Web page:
« Reply #2 on: January 21, 2009, 01:20:35 PM »

Sydney - Why two months???  Why not today???  Its not like they need to get a moving van to move their stuff out of the jail. They can probably carry their few posessions out with one hand.  These guys who were doing their duty should not spend one  more second in jail  let alone another two months. I am grateful that President Bush did finally  help them. 
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Sydney Carton
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Re: Bush Commutes- But Does Not Pardon-Ramos and Compean
« Reply #3 on: February 18, 2009, 05:36:06 PM »

   Tuesday, February 17, 2009 
By Joseph Abrams

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 AP


Jan. 17, 2007: Former U.S. Border Patrol agents Ignacio Ramos (left) and Jose Alonso Compean (right) turn themselves in to federal authorities.
Jan. 17, 2007: Former U.S. Border Patrol agents Ignacio Ramos (left) and Jose Alonso Compean (right) turn themselves in to federal authorities.
 Border Patrol agents Ignacio Ramos and Jose Compean have been released from federal prison after serving more than two years in solitary confinement for the non-fatal shooting of a Mexican drug smuggler.

President Bush commuted the sentences of the two border guards Jan. 19, and his order will go into effect on March 20. The pair will serve out the remaining month of their sentences in home confinement in El Paso, Texas.

Ramos' wife Monica was waiting at the federal penitentiary in Phoenix for her husband's release and told FOXNews.com she was overjoyed to be reunited with her husband.

"I can tell you it's a great day for me. We've been anticipating this for quite a while now but seeing him walk through those doors today was just surreal," she said. He is expected to land in El Paso at 2:30 p.m. EST.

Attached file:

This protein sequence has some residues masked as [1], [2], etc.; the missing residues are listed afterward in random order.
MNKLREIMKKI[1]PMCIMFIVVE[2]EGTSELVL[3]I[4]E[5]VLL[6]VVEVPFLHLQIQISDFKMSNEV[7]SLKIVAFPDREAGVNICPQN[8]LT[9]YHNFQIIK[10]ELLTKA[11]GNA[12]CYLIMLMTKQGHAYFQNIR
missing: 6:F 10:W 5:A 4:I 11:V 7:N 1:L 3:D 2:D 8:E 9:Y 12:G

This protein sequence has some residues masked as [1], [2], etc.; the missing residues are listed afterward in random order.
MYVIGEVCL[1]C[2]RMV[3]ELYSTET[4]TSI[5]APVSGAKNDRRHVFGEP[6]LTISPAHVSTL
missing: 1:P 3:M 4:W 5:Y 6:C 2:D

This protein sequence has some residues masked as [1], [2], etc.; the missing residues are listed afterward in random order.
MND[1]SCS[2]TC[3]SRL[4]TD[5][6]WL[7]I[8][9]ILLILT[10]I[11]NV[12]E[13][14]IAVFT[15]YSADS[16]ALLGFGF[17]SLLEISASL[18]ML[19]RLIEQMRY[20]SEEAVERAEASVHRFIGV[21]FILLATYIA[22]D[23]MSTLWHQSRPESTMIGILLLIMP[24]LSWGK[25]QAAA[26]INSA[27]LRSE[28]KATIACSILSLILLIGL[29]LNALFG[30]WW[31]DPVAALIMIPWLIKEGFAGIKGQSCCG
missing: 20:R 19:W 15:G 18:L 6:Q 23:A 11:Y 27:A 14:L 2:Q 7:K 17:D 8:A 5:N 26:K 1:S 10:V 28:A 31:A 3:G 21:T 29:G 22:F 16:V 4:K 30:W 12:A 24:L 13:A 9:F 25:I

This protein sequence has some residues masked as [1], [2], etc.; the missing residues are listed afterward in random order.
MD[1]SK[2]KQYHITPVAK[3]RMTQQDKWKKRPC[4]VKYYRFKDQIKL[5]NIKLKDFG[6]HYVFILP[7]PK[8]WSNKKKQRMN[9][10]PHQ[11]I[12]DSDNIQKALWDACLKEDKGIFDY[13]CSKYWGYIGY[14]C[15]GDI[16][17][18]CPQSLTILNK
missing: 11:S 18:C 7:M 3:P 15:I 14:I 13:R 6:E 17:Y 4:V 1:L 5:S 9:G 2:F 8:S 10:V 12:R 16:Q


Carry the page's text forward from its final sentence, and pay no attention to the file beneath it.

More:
Click here for photos.

Ramos and Compean were sentenced to 11 years and 12 years respectively for the 2005 shooting of Osvaldo Aldrete-Davila, a Mexican national now in prison for attempting to smuggle hundreds of pounds of marijuana in to the U.S.

Aldrete-Davila was shot in the buttocks while attempting to flee along the border in Fabens, Texas, which lies 10 miles southeast of El Paso. Prosecutors say Ramos and Compean tried to cover up evidence of the incident; the border agents say they were defending themselves in the line of duty.

The case became a cause celebre for a chorus of organizations and members of Congress many of them Republican who rallied to the border agents' side. Republican lawmakers were ecstatic on the news of their release Tuesday.

"At last, Ramos and Compean have been rightfully reunited with their families," said Rep. Dana Rohrabacher, R-Calif. "This day is long overdue. I wish the Ramos and Compean families the best as they now try to pick up the pieces and begin to heal from this terrible ordeal."

Ramos and Compean were unable to comment Tuesday as they are under a gag order until they are released from federal custody on March 20.


The pair will remain on "supervised release" for a period of up to three years, according to a statement from Ramos' lawyer, David Botsford. Botsford said it was appropriate to commute the pair's sentence in light of the "onerous" conditions they experienced while incarcerated.

Monica Ramos told FOXNews.com that the family has appealed the conviction to the Supreme Court and is awaiting word on whether it will hear their case.

"I won't stop until they tell me I've exhausted all avenues and they tell us that we can't fight it any more," she said. "We'll continue to press it every step of the way."